DAIMLER and Jaguar Land Rover became the latest carmakers to warn sales will be further crimped by the global semiconductor shortage, with the latter flagging deliveries in the second quarter will be 50 per cent worse than initially thought.
Shares in the British luxury carmaker's Indian parent Tata Motors slid 8.4 per cent on Tuesday in Mumbai, their biggest drop in almost three months, while Daimler, owner of Mercedes-Benz, fell 4 per cent in Frankfurt, the biggest loss since October. Jaguar Land Rover's euro bond due January 2026 fell the most since Dec 11, Bloomberg-compiled prices showed.
A shortage of automotive chips that began late last year as consumer demand for personal devices soared amid pandemic lockdowns has persisted through 2021, raising concerns of the issue spilling into next year.
The dearth is threatening to slash US$110 billion in sales from the car industry, consulting firm AlixPartners forecast in May, and has forced car manufacturers to overhaul the way they get the electronic components that have become critical to contemporary vehicle design.
Mercedes-Benz, the world's biggest luxury-car brand, said Tuesday that deliveries during the second quarter were "significantly" curtailed by a lack of chips, capping its global sales increase at 27 per cent.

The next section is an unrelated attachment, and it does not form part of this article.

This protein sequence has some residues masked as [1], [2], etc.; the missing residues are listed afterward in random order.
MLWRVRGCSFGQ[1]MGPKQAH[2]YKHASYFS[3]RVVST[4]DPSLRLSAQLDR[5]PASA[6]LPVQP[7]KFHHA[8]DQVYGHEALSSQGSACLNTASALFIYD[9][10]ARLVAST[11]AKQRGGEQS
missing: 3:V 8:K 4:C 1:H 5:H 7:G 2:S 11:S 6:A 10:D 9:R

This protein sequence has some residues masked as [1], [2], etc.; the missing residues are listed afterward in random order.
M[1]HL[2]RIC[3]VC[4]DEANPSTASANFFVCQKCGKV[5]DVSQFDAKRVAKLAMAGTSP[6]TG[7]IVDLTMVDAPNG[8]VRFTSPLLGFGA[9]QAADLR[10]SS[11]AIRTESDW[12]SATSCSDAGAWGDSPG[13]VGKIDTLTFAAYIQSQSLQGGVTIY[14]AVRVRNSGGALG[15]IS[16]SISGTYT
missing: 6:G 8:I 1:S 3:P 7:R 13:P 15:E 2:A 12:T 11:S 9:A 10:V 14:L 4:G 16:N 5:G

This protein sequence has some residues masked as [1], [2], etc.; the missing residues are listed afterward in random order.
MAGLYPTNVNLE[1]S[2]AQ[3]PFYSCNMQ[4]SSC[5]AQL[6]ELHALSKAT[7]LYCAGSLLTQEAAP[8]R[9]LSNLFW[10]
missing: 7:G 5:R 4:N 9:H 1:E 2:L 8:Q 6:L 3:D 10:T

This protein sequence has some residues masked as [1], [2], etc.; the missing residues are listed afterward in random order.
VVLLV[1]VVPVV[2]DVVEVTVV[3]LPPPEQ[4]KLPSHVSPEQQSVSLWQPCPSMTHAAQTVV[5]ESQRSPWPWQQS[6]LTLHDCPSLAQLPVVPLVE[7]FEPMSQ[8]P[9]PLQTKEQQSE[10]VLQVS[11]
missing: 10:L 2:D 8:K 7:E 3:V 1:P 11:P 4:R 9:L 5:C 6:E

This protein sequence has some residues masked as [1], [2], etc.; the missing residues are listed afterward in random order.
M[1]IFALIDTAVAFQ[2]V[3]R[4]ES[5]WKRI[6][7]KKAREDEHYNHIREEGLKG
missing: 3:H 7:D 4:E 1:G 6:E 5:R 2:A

The shortages were particularly acute last month and the carmaker expects the supply-chain crunch to persist during the coming two quarters.
The pair join China's biggest carmaker in cutting vehicle output as a result of the crisis. SAIC Motor trimmed its wholesale target by about 500,000 cars in the first half, Bloomberg News reported on Monday.
Other carmakers including Nissan Motor, Hyundai Motor and Volkswagen have warned that shrinking inventory will keep squeezing sales this summer.
In the United States, surprisingly, strong car demand has softened. Sales slowed from a near-record annualised pace of 18.6 million vehicles in April to 17.1 million in May and 15.7 million in June, Deutsche Bank analyst Emmanuel Rosner estimated. BLOOMBERG